Proposals to close state-run care homes in Northern Ireland including Westlands in Cookstown have been halted in the wake of an announcement that seven private sector homes are to shut.
Stormont Health Minister Simon Hamilton said it was right to “pause and reflect” on the future of statutory facilities following the move by Four Seasons to close seven of its 69 homes in the region.
A total of 254 care home residents and 393 staff face an uncertain future after the UK’s largest private care home company said the homes were no longer viable.
Mr Hamilton said “priority” would be given to the process of transitioning residents to other care settings. Four Seasons said it hoped many nurses and other care staff could be re-employed in its 62 remaining homes in the region.
Northern Ireland’s five health trusts had been asked by the central Health and Social Care Board to assess statutory provision in their area and make proposals around potential closures to Mr Hamilton.
The minister said no proposals had yet reached his desk for final decision.
But he added: “I have become increasingly concerned about a range of pressures facing the independent sector and particular problems facing one of the largest independent providers of residential care in Northern Ireland.
“I have been keeping developments under constant review and as a consequence of these growing concerns and confirmation today that Four Seasons Health Care will close seven homes across Northern Ireland, I am asking the Health and Social Care Board to halt and review the proposed closures of Statutory Residential Care Homes.
“Given that many of the proposals are predicated on spare local capacity in the independent sector, it is only right and proper to pause, reflect and give careful consideration to issues arising in the independent sector.”
He added: “The continued wellbeing of residents will be the priority in dealing with any future transition to alternative care arrangements. The intention is to ensure that any relocation will be managed with minimal disruption to them, that they are able to remain as close to the original location as possible and that there will be no additional financial implications created by the move.”
I have become increasingly concerned about a range of pressures facing the independent sector and particular problems facing one of the largest independent providers of residential care in Northern IrelandSimon Hamilton
The homes closing are Victoria Park and Stormont care homes in Belfast; Antrim care home; Garvagh care home; Donaghcloney care home near Banbridge; Oakridge care home in Ballynahinch and Hamilton Court in Armagh.
The announcement was made 24 hours after Four Seasons reported a pre-tax loss of £25.4 million for the third quarter of the year.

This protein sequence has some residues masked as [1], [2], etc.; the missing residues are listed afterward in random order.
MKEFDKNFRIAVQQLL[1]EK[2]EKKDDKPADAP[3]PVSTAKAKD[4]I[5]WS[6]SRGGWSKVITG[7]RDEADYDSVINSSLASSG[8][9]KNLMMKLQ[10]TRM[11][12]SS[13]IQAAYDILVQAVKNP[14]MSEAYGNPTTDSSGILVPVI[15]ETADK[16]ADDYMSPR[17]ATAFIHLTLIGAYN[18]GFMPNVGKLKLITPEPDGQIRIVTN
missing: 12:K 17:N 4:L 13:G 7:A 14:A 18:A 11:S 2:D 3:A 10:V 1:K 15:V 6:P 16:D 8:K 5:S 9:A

It also came a month after the company announced the closure of its Drumragh care home in Omagh.
Unions Unison and GMB have both voiced concern at the announcement.
Patricia McKeown from Unison said the union would commence “urgent negotiations” with Four Seaons and Northern Ireland’s five health trusts.
“The five Health Trusts are the major clients of Four Seasons and many of their decisions on the future of the NHS care home provision were predicated on using the private sector as an alternative provider,” she said.
“We have been alerting the board (Health and Social Care Board) and the trusts to financial problems within Four Seasons for some time now. Today’s announcement is a clear indicator that residential care for our older population cannot be left to the market. When their care needs are balanced against profit margins, the money wins out every time.”
Alan Perry, regional officer with the GMB union, expressed concern.
“I have requested an urgent meeting with the company to discuss this situation facing GMB members and residents in these homes,” he said.
A spokesman for Four Seasons Health Care said the closure decisions were “difficult but unavoidable”. He cited a number of factors, including a lack of permanent nursing staff.
“The principal reason behind this decision is that each of these homes is operating at a loss and they are no longer viable,” he said.
“The fee income that the homes receive is below the cost of the care they are providing and we have effectively been paying a subsidy for them to continue to provide care. We regret that we cannot continue to sustain this position.
“Additionally, the national shortage of nurses means it has been difficult to recruit and retain permanent staff of the right calibre. This leaves the homes reliant on temporary agency nurses in order to maintain staffing levels, that carries a high cost and presents challenges in maintaining the quality of care we expect to provide.
“The wellbeing of the residents is our priority and the homes will continue to provide care while we allow plenty of time for them and their families to be supported to find suitable alternative placements. We will do everything we can to ensure there is no disruption to their care during this time.”